Going paperless

My wife and I were cleaning our house this weekend and it struck me just how many piles of paper we had.  For lots of good reasons you get paper and want to keep it (sometimes it has important info, sometimes it's a keepsake) but I was shocked by how cluttered our house was by the various bits (including copies of bills long paid, expired coupons, etc.) 


Even after brutally going through and recycling there were still lots of stuff we 'had to keep'.  I made a decision this weekend to see if I could transition my household to be largely paperless.


My first step started with a purchase and a change in bill paying:



My purchase was a Fujitsu SnapScan s1500m -- I've seen Fujitsu at Mac world for several years and while I've always kind of liked the idea the price (~$404 at Amazon) was always more than I wanted to pay.  That changed when I spent almost an hour trying to scan in documents with my trusty HP all in one.  The HP is fine for a few items but for any kind of volume it's pretty horrible -- It's slow and can't reliably feed more than a few sheets at a time.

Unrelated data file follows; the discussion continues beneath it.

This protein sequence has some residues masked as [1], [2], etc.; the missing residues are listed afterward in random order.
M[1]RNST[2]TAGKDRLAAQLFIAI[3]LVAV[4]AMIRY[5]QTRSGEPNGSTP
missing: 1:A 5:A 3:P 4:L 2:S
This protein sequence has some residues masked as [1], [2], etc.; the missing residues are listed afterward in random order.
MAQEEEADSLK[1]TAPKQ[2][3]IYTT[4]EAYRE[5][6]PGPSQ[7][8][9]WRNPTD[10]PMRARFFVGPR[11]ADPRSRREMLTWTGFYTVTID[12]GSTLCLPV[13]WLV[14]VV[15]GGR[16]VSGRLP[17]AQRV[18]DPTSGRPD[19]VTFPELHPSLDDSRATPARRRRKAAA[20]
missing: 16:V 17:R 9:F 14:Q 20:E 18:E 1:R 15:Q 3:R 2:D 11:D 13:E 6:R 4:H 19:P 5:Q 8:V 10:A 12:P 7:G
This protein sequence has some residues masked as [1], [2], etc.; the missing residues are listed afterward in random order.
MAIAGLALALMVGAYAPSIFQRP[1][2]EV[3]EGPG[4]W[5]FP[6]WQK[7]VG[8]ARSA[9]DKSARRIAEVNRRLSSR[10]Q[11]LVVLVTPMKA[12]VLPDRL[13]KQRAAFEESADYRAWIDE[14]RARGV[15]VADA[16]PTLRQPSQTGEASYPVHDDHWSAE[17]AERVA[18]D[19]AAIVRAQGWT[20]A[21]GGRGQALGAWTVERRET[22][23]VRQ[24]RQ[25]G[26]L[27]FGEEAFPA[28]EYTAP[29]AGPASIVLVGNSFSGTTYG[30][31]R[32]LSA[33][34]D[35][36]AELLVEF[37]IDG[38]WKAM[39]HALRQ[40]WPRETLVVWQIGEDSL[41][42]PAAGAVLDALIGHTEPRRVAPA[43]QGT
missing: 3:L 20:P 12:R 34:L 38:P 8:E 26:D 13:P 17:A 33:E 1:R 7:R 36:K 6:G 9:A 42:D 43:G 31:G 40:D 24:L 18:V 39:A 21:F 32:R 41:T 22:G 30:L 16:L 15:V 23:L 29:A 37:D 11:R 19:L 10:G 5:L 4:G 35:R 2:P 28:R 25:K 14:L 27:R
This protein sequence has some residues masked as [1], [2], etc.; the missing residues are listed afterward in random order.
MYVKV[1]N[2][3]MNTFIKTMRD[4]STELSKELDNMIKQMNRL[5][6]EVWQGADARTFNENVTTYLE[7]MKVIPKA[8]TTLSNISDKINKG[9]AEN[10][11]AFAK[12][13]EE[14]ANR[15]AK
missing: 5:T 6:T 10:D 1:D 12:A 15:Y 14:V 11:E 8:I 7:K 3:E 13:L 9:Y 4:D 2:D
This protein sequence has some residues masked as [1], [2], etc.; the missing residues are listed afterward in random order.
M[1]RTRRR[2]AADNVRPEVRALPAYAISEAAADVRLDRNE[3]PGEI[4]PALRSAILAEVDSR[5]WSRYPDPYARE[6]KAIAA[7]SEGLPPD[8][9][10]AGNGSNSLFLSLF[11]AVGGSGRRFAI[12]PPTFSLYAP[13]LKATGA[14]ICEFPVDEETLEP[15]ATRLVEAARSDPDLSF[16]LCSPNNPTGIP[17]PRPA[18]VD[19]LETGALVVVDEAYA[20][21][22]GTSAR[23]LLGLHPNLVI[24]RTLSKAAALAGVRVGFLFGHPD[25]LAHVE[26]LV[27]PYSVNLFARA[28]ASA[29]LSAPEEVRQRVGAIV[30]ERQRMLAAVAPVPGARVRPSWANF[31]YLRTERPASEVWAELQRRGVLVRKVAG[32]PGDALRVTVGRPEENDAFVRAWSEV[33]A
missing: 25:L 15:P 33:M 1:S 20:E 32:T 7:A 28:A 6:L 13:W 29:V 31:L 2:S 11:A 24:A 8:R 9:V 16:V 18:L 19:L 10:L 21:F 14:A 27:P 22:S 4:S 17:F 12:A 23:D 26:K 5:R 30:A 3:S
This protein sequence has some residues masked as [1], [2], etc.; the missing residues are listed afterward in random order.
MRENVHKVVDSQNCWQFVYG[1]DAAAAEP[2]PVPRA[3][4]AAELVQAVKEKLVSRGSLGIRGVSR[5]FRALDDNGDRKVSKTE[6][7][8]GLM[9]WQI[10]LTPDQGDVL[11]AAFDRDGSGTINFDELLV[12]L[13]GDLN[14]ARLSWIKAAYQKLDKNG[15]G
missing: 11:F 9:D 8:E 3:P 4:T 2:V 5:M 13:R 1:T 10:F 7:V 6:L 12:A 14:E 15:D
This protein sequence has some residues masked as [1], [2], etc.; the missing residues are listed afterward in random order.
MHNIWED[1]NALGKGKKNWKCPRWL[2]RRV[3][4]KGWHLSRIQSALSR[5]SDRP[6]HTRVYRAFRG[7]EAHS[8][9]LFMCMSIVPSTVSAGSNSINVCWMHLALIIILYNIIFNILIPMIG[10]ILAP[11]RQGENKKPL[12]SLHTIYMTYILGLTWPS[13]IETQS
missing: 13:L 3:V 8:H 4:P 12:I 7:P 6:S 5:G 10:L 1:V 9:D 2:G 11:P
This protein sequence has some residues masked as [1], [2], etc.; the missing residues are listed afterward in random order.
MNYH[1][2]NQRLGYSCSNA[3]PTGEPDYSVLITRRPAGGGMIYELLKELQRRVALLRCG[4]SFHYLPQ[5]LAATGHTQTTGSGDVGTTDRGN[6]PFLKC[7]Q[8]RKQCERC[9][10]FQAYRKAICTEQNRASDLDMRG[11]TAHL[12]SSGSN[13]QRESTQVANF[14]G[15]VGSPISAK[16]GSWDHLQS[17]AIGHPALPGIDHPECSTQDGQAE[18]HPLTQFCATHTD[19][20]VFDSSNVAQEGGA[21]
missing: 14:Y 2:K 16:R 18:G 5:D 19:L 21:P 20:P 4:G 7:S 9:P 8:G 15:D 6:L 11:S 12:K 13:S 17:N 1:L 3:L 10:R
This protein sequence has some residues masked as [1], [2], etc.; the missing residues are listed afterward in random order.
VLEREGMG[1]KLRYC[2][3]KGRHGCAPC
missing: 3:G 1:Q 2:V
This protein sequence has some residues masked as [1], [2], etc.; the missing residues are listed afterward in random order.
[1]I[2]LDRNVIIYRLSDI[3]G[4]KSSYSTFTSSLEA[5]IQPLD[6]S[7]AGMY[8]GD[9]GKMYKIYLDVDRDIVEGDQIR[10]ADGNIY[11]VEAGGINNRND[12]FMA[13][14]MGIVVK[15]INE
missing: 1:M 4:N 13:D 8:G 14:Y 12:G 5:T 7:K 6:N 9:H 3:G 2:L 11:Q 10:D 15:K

I'm hoping the Fujitsu SnapScan fixes all of that.  My plan is to shove everything I can find that I don't want deleted in there and pdf it up.  For some of the docs I'll keep them in Evernote but for most of them I'll probably just store them away (maybe archive them off every year or so)





For bill pay I enabled a feature that's been on my account for a while.  I switched from Quicken for the PC to doing finances online recently and as part of the switch I went to web based bill pay  -- One feature of online bill pay is they can send the bill directly to your account and you can view & pay online (no more paper -- Get rid of it at the source!)


I'll report back in a few weeks on how things are going..



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Even Easier Scanning into Evernote

In my last post I showed a easy way to get images from Image Capture into Evernote.  While that worked great it had one problem:  Image Captured tends to 'forget' the selected application and you need to go find it again.

Fortunately there is an even easier way to integrate Evernote into Image Capture using Automator to create a 'real' Image Capture plugin. (and finally, I get to use Automator for something real!)

Setup is quite easy:  Run Automator and select new 'Image Capture Plugin' .



Then add a single item to the flow -- Run Applescript with the following applescript.

on run {input, parameters}